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PIV Flow Field Measurements of Hovering Rotors with Leading Edge Protuberances
NAVAL ACADEMY ANNAPOLIS MD ANNAPOLIS United States
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The ability of a helicopter to hover and takeoffland vertically makes it uniquely suited for many different missions. However, its relatively low forward flight speed has led to a focus on developing helicopters with significantly higher velocity ceilings. The inspiration for the use of protuberances stems from the leading-edge of the pectoral flipper on the humpback whale which, despite its large size, has exceptional maneuverability i.e., small turning radius among other whale species. This project utilized thrust and torque measurements and high-resolution particle image velocimetry PIV measurements to analyze performance and wake characteristics of rotors with leading-edge protuberances. Four modified blades, with sinusoidal leading-edges of various amplitudes and wavelengths, were compared to a fifth baseline design. As thrust increased, the modified blades required additional power compared to the baseline this power increase was directly related to protuberance amplitude, while wavelength had a minimal effect. The baseline and low amplitude blades produced similar flow fields a concentrated tip vortex and a less turbulent wake sheet. Conversely, the higher amplitude blades produced a significantly more turbulent wake sheet and less coherent tip vortices that dissipated quickly. The higher amplitude blades created more uniform and more ideal inflow across the rotor disk, but the generation of vortices along these blades most likely contributed to their greater power requirements.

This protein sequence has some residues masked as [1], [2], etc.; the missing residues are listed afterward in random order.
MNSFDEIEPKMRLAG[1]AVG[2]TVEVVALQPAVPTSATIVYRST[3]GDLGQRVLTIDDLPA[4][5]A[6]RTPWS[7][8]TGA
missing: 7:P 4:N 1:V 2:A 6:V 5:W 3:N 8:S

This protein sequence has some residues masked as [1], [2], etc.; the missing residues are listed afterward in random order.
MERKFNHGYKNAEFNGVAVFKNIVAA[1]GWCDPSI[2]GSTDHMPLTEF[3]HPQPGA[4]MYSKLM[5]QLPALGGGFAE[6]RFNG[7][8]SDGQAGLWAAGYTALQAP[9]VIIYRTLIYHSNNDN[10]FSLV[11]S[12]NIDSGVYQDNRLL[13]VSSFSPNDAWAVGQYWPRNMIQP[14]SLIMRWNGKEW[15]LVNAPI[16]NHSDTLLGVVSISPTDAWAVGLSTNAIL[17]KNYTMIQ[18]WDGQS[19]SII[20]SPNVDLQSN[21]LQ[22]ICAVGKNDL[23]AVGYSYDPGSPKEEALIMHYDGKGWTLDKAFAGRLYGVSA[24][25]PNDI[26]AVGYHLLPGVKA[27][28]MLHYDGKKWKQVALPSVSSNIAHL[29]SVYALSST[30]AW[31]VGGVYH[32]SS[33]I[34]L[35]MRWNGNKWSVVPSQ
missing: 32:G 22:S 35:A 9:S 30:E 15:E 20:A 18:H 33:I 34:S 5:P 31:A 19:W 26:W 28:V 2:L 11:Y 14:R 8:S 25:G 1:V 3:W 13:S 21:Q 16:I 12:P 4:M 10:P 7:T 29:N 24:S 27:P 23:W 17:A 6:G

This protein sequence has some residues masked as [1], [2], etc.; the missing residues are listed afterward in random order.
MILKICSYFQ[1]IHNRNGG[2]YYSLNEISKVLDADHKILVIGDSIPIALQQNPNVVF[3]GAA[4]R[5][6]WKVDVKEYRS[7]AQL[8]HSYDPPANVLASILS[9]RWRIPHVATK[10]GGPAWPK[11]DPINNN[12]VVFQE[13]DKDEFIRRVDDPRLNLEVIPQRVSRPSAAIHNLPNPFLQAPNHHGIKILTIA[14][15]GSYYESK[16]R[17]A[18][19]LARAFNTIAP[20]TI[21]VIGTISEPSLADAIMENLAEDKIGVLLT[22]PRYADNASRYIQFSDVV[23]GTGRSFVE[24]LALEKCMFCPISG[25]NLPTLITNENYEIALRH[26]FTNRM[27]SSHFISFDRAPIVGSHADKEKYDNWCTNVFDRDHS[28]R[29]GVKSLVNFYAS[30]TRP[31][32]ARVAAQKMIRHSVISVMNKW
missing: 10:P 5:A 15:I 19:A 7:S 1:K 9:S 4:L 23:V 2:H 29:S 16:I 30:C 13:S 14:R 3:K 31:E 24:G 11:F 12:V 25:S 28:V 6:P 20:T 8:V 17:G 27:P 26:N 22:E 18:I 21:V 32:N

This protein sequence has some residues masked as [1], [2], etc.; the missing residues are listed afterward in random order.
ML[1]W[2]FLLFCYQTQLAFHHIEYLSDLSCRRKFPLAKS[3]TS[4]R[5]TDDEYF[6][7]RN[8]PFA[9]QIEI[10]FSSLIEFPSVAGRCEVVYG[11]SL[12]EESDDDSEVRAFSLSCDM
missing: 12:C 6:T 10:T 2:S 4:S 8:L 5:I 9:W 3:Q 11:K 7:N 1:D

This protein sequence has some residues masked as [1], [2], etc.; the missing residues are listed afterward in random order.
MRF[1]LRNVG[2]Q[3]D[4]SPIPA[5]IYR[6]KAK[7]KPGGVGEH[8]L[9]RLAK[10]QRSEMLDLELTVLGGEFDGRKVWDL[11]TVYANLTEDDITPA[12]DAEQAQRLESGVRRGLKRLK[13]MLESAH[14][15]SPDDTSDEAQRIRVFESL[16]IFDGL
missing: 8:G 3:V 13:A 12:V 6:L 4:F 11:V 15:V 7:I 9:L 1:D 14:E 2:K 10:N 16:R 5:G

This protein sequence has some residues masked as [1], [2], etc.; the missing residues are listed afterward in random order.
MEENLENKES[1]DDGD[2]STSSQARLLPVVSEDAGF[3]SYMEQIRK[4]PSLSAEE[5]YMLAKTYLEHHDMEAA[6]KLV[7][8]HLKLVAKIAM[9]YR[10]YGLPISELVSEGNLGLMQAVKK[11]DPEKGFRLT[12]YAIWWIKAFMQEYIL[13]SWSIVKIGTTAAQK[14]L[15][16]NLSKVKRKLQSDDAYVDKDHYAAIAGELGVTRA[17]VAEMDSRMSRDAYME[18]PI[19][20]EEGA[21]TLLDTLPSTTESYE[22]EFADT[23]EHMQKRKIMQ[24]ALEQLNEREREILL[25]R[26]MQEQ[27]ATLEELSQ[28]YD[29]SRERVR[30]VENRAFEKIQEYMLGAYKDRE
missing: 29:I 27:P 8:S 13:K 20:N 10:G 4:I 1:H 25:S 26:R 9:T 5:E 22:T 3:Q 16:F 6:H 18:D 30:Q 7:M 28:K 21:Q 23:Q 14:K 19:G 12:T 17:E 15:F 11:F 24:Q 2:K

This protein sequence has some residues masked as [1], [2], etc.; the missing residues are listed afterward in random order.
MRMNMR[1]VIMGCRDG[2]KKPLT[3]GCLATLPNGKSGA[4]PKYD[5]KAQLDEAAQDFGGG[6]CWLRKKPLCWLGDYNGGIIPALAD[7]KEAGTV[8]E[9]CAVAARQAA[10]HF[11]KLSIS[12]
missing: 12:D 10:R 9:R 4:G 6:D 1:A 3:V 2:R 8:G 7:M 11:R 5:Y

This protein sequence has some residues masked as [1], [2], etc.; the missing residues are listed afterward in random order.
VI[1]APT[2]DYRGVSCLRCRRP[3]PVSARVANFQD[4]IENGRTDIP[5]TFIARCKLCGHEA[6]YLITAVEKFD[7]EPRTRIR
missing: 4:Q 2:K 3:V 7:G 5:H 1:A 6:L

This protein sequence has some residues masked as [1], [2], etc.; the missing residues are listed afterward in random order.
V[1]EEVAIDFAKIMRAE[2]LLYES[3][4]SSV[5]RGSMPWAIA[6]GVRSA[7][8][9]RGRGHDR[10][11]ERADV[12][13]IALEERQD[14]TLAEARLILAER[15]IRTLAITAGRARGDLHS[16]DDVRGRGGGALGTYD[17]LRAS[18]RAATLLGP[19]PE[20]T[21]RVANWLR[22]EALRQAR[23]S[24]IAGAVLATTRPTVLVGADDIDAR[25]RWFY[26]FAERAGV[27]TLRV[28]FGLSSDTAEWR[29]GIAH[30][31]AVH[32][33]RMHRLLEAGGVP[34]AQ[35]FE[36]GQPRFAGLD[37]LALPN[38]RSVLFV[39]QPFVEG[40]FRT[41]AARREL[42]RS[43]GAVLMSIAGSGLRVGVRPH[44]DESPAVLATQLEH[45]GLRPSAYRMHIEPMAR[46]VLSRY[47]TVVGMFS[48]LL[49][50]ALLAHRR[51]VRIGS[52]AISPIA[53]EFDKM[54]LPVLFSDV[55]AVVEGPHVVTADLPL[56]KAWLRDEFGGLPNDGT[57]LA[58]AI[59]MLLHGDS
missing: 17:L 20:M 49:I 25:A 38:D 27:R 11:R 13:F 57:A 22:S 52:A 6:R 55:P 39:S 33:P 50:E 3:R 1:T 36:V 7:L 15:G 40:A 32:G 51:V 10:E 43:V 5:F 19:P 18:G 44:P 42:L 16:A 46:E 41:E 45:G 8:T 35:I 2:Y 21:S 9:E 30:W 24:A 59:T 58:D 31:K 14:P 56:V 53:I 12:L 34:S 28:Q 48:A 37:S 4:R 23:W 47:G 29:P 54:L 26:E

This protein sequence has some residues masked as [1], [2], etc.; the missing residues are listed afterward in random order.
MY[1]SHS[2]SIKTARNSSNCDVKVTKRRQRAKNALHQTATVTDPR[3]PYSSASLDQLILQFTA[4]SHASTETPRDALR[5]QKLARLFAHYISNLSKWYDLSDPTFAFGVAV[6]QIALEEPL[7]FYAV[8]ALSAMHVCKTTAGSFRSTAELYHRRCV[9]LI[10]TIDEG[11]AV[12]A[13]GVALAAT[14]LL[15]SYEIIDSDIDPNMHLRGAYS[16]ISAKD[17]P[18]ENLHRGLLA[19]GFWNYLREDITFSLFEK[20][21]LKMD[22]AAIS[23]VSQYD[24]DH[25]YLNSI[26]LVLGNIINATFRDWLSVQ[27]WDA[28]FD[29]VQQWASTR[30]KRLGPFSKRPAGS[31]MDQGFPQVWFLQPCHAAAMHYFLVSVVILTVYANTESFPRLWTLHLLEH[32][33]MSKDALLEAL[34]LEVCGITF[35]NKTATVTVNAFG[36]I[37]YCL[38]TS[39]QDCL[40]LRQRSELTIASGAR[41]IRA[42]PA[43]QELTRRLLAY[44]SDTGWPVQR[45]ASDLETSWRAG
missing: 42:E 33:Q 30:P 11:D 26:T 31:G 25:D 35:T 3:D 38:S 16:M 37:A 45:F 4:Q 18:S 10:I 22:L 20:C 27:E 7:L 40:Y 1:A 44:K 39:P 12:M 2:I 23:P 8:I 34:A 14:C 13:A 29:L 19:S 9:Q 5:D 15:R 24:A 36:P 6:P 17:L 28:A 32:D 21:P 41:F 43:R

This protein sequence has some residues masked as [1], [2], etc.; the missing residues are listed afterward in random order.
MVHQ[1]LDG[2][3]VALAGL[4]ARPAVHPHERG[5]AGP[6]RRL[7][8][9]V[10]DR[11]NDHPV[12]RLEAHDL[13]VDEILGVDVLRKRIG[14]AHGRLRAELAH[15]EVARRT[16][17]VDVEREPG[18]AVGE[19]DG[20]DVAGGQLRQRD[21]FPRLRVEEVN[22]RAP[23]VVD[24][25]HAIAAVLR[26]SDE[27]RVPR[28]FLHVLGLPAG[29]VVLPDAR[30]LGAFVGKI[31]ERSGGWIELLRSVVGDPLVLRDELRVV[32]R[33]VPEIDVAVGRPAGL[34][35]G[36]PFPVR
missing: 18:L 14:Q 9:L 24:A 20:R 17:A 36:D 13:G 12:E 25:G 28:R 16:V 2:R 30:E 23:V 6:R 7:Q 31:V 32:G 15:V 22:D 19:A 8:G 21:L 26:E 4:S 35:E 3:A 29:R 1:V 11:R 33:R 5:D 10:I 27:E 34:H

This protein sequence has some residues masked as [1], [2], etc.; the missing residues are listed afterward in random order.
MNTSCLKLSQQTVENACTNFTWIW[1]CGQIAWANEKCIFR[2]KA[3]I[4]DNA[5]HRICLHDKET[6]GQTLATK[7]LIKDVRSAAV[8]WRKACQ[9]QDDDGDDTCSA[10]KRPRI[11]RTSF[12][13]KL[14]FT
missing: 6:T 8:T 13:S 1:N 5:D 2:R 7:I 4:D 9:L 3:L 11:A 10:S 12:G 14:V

APPROVED FOR PUBLIC RELEASE